Scott Hessels

Associate Professor
School Of Creative Media
CityU Hong Kong

Scott Hessels is a Hong Kong-based American filmmaker, sculptor, media artist and professor who explores new relationships between the moving image and the environment. His works have been presented in exhibitions around the world and included in several books and popular magazines on new media art.
http://www.scotthessels.com

Planted Movies: Site-Embedded Film Distribution

The 2016 cultural flash that was Pokemon Go has been considered as an advance in gaming, augmented reality, social media and even fitness. However, it also may foreshadow a revised model of media distribution. The ability to use mobile technology to embed content via GPS coordinates provides interesting possibilities for the dissemination of cinema. The presentation will propose new models of moving image distribution that merge locative technologies, social media, collective memory, and physical presence.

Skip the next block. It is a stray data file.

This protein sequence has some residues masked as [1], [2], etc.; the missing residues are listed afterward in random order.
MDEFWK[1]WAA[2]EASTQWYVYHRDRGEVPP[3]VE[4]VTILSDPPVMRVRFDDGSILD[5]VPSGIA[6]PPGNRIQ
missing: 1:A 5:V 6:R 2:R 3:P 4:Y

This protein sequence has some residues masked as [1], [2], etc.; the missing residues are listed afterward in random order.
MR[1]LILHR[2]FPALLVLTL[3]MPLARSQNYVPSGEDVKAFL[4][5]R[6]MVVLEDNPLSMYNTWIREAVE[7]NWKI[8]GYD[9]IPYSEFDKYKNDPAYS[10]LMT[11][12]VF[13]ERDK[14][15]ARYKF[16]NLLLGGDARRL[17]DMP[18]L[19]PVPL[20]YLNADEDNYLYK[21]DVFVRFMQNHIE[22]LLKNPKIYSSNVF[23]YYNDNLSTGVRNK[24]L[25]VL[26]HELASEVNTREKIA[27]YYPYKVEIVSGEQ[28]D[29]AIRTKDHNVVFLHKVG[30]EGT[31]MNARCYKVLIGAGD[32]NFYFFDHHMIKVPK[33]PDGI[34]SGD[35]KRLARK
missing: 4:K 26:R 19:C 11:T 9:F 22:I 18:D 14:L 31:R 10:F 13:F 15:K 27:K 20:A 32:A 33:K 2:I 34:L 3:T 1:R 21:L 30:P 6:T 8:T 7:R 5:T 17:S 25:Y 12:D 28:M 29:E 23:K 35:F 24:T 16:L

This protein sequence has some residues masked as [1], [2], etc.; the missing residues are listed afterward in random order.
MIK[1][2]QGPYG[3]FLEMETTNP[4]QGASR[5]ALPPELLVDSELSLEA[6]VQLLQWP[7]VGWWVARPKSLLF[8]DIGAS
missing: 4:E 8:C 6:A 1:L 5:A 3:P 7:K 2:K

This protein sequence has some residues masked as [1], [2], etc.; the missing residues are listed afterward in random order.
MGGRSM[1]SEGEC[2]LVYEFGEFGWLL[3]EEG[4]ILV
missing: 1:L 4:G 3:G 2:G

Site-embedded media content has been evolving in technological research and arts projects since the 1990’s. In 2006, the author developed a mobile application called GPSFilm, a location-based cinema distribution system that is now recognized as one of the first to ‘plant’ a film in a particular place. Concurrently, Singapore produced a city-wide feature film whose scenes could only be viewed at specific sites. This model of location-specific film distribution was patented in 2010.
The author will discuss the development of both the code and content for a system that radically redefines the cinema viewing experience by embedding film in site. He will present the Singapore experiment, discuss the patent, and reveal the successes and failures of realizing a new vision of non-theatrical distribution. He will also review several other artworks and experimental projects that have attempted location-specific media distribution including apps like Australia’s Digital Rangers and GoChat.
One of the lessons of the 20th century is that cinema’s evolving delivery systems—theatres, projectors, broadcast, cable, VHS, DVD, computer—have proven the flexibility of the film experience. We are again at a juncture where this may jump to entertainment environments. Locative technologies may use emerging technologies to bring story into real space; to use neighborhoods, architecture, and landscapes as part of the cinema experience.

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